My call:  Adrian McKinty takes the Edgar for Rain Dogs.

mwa_logoLiterary Lunchbox Rankings: Mystery Writers of America Edgar Award, Best Original Paperback

  1. Rain Dogs – Adrian McKinty
  2. A Brilliant Death – Robin Yocum
  3. Come Twilight – Tyler Dilts
  4. The 7th Canon – Robert Dugoni
  5. Heart of Stone – James W. Ziskin
  6. Shot in Detroit– Patricia Abbott

 

Ellie Stone series entry gets Edgar nom

stoneFourth up in the Best Original Paperback category of the Mystery Writers of America Edgar awards is James W. Siskin’s Heart of Stone.  Set in 1961, the series features a young Jewish reporter, Eleonora (Ellie) Stone.  Ellie’s summer holiday with her family in the Adirondacks is interrupted when local sheriff Ralph Terwilliger asks her to photograph two dead bodies nearby.  To all appearances, a teenage boy from an area summer camp and an unknown man of 30 or so both tried to dive off Baxter’s Rock (a good 75 feet above the water), misjudged the jump and died on the rocks below.  Terrible accident?  Or something more sinister? 

While Ellie marvels at the crass ineptitude of the sheriff, she also has the opportunity to renew her acquaintance with Isaac Eisenstadt.  He’s charming, smart, and good-looking, even if he does have a way of assuming that Ellie not as intelligent or cultured as he is.  Isaac’s one of the group at the Arcadia Lodge, a Jewish intellectual community where political discourse and musical performance is accompanied by heavy drinking and lots of sleeping around.  Ellie proves herself a worthy companion for the group, even though Isaac seems more interested in her sexually than in her intellect.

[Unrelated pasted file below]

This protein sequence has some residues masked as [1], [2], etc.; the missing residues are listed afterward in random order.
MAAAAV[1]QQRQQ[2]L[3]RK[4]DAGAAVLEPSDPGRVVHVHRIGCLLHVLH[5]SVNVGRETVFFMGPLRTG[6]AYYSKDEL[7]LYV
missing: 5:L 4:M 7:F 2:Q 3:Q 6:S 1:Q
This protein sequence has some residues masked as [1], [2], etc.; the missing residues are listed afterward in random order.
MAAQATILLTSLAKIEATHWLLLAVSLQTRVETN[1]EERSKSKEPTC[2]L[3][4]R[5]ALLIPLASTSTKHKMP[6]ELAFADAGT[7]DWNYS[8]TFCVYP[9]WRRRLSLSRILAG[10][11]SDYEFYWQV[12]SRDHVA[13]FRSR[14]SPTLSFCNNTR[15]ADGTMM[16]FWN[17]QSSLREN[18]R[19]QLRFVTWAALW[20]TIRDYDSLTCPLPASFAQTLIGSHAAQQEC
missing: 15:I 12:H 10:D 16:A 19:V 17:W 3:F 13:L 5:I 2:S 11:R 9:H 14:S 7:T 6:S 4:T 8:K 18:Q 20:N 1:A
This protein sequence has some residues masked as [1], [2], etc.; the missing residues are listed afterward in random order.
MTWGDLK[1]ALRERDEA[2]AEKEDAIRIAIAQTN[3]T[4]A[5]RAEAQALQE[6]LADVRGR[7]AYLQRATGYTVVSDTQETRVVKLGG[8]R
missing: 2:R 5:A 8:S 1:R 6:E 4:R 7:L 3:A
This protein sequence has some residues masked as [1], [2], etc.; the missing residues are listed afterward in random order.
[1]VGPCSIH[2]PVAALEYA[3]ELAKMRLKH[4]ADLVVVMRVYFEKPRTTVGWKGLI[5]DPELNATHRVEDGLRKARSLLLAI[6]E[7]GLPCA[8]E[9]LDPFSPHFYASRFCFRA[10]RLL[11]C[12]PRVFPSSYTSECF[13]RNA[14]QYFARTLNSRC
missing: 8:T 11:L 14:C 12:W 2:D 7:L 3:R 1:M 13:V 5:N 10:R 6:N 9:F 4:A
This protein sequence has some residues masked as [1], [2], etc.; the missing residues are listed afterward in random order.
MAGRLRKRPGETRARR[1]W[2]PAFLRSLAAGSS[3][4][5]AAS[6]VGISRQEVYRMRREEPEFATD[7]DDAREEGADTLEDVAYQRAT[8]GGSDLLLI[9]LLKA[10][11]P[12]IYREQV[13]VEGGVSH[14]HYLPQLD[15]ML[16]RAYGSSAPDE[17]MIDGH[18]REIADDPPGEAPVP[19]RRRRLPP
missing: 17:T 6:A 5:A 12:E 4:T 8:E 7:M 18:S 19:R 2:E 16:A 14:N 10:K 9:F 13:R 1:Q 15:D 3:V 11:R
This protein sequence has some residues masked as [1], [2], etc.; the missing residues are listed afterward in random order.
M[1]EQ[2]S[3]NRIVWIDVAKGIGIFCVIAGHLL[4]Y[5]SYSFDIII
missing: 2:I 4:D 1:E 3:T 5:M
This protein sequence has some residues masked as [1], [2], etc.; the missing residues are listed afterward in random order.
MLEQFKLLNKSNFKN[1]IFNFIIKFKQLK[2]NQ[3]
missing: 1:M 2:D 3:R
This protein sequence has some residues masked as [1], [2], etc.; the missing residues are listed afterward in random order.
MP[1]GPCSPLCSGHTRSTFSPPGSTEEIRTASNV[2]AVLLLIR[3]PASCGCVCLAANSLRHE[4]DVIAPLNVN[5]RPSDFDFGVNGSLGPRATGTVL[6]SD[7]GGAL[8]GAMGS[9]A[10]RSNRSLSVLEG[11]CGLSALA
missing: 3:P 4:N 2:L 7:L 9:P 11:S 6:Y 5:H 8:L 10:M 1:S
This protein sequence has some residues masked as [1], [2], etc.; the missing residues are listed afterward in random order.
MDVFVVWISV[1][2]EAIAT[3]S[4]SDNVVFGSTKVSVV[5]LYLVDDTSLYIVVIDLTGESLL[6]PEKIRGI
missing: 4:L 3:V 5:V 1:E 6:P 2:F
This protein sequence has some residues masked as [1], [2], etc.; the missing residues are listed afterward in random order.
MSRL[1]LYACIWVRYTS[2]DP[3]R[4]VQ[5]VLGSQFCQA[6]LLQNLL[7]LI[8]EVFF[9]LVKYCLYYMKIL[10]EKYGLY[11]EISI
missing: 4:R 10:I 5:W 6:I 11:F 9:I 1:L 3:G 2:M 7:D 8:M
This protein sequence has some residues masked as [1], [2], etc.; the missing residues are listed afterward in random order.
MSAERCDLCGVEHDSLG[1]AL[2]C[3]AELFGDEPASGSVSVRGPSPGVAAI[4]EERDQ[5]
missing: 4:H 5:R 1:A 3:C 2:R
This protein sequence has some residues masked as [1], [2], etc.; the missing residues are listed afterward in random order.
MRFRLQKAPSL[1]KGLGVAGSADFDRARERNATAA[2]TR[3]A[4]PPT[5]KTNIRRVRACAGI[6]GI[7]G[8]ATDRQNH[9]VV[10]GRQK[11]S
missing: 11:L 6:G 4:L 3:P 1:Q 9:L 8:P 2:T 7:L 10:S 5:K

Back to the bodies:  The boy is quickly identified and Ellie learns that he had seen his girlfriend early that morning and was on his way back to camp after their assignation (a little Romeo and Juliet-ish, as he was at a Jewish summer camp and she is the daughter of the local pastor).  The man takes a little longer, but he turns out to be Karl Marx Merkleson, a boyhood friend of the Arcadia Lodge group, who converted to Christianity, changed his name, and became a rich California film producer.

What ties the boy and the man together?  What happened atop that rocky outcropping?  Along the way to discovering the answer, Ellie becomes deeply embroiled in the interpersonal relationships of the Arcadia Lodge group, learning their secrets – some banal, some distasteful and one heartbreaking.  There are plenty of red herrings along the way, although the astute reader may divine the answer earlier than the author expects.  (The relevant clue was not sufficiently buried.)

There’s a lot of Jewish intellectual social milieu in Heart of Stone, and I can only assume it’s accurate – here’s an interview I found online that expounds upon that a bit.  Overall it’s an entertaining read and I’m likely to go back to the beginning and read the three earlier books in the series.